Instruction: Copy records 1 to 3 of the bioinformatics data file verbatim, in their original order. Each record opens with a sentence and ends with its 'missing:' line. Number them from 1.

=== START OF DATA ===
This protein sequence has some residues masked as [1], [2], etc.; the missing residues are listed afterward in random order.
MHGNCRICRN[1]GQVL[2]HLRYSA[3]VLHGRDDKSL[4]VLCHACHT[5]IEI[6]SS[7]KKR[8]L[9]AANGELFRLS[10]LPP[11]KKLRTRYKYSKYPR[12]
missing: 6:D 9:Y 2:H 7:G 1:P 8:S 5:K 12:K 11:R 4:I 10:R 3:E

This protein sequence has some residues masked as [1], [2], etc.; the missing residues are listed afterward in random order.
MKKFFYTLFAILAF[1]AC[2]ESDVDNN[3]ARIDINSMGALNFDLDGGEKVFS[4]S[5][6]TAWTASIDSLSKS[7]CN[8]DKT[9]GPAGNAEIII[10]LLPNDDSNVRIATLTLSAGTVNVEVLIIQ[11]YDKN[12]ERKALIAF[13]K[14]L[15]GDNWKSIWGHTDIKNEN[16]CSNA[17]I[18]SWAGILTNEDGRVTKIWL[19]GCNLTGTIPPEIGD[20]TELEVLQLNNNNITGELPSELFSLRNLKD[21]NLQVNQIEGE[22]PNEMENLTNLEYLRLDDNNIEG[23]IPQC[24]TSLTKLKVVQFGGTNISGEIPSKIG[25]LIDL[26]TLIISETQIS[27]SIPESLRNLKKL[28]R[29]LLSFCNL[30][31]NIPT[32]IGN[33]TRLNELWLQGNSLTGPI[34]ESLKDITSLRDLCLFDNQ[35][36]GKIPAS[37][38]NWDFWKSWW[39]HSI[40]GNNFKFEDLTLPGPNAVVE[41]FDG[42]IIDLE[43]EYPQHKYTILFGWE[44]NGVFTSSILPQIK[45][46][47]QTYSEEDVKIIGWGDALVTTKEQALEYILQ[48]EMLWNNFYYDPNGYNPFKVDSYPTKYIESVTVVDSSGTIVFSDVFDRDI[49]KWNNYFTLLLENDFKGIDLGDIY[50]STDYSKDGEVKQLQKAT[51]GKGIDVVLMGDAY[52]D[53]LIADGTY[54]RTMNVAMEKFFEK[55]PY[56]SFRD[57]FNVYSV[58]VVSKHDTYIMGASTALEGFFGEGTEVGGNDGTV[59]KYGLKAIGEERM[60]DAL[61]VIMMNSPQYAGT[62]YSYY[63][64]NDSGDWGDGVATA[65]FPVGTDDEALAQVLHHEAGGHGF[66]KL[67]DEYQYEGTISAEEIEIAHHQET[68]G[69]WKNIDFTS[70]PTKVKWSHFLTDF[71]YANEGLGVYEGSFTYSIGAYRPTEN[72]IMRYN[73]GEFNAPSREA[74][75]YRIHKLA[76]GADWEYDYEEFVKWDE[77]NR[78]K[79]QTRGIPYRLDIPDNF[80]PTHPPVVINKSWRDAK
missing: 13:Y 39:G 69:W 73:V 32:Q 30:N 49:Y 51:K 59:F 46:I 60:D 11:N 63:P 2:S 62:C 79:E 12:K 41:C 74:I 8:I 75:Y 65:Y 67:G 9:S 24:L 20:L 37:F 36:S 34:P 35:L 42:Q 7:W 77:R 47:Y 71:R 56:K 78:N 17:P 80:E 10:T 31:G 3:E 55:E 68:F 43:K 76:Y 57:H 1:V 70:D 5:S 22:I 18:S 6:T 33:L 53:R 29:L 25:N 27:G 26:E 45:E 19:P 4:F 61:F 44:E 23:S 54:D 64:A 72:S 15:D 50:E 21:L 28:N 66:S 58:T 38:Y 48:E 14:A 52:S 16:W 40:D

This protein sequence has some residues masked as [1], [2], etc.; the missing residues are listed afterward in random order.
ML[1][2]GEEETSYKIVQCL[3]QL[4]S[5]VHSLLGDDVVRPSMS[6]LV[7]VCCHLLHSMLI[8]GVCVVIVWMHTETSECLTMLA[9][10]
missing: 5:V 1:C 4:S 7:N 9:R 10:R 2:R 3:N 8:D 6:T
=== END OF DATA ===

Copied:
This protein sequence has some residues masked as [1], [2], etc.; the missing residues are listed afterward in random order.
MHGNCRICRN[1]GQVL[2]HLRYSA[3]VLHGRDDKSL[4]VLCHACHT[5]IEI[6]SS[7]KKR[8]L[9]AANGELFRLS[10]LPP[11]KKLRTRYKYSKYPR[12]
missing: 6:D 9:Y 2:H 7:G 1:P 8:S 5:K 12:K 11:R 4:I 10:R 3:E

This protein sequence has some residues masked as [1], [2], etc.; the missing residues are listed afterward in random order.
MKKFFYTLFAILAF[1]AC[2]ESDVDNN[3]ARIDINSMGALNFDLDGGEKVFS[4]S[5][6]TAWTASIDSLSKS[7]CN[8]DKT[9]GPAGNAEIII[10]LLPNDDSNVRIATLTLSAGTVNVEVLIIQ[11]YDKN[12]ERKALIAF[13]K[14]L[15]GDNWKSIWGHTDIKNEN[16]CSNA[17]I[18]SWAGILTNEDGRVTKIWL[19]GCNLTGTIPPEIGD[20]TELEVLQLNNNNITGELPSELFSLRNLKD[21]NLQVNQIEGE[22]PNEMENLTNLEYLRLDDNNIEG[23]IPQC[24]TSLTKLKVVQFGGTNISGEIPSKIG[25]LIDL[26]TLIISETQIS[27]SIPESLRNLKKL[28]R[29]LLSFCNL[30][31]NIPT[32]IGN[33]TRLNELWLQGNSLTGPI[34]ESLKDITSLRDLCLFDNQ[35][36]GKIPAS[37][38]NWDFWKSWW[39]HSI[40]GNNFKFEDLTLPGPNAVVE[41]FDG[42]IIDLE[43]EYPQHKYTILFGWE[44]NGVFTSSILPQIK[45][46][47]QTYSEEDVKIIGWGDALVTTKEQALEYILQ[48]EMLWNNFYYDPNGYNPFKVDSYPTKYIESVTVVDSSGTIVFSDVFDRDI[49]KWNNYFTLLLENDFKGIDLGDIY[50]STDYSKDGEVKQLQKAT[51]GKGIDVVLMGDAY[52]D[53]LIADGTY[54]RTMNVAMEKFFEK[55]PY[56]SFRD[57]FNVYSV[58]VVSKHDTYIMGASTALEGFFGEGTEVGGNDGTV[59]KYGLKAIGEERM[60]DAL[61]VIMMNSPQYAGT[62]YSYY[63][64]NDSGDWGDGVATA[65]FPVGTDDEALAQVLHHEAGGHGF[66]KL[67]DEYQYEGTISAEEIEIAHHQET[68]G[69]WKNIDFTS[70]PTKVKWSHFLTDF[71]YANEGLGVYEGSFTYSIGAYRPTEN[72]IMRYN[73]GEFNAPSREA[74][75]YRIHKLA[76]GADWEYDYEEFVKWDE[77]NR[78]K[79]QTRGIPYRLDIPDNF[80]PTHPPVVINKSWRDAK
missing: 13:Y 39:G 69:W 73:V 32:Q 30:N 49:Y 51:K 59:F 46:I 60:D 11:N 63:P 2:S 62:C 79:E 12:K 41:C 74:I 8:I 75:Y 65:Y 67:G 9:S 24:L 20:L 37:F 36:S 34:P 35:L 42:Q 7:W 77:R 47:Y 71:R 56:K 78:N 17:P 80:E 10:T 31:G 3:E 55:E 68:F 43:K 76:Y 57:H 1:V 70:D 5:S 22:I 18:S 6:T 33:L 53:R 29:L 25:N 27:G 26:E 45:E 19:P 4:F 61:F 44:E 23:S 54:D 64:A 72:S 15:D 50:E 21:L 28:N 66:S 58:T 38:Y 48:E 14:A 52:S 16:W 40:D

This protein sequence has some residues masked as [1], [2], etc.; the missing residues are listed afterward in random order.
ML[1][2]GEEETSYKIVQCL[3]QL[4]S[5]VHSLLGDDVVRPSMS[6]LV[7]VCCHLLHSMLI[8]GVCVVIVWMHTETSECLTMLA[9][10]
missing: 5:V 1:C 4:S 7:N 9:R 10:R 2:R 3:N 8:D 6:T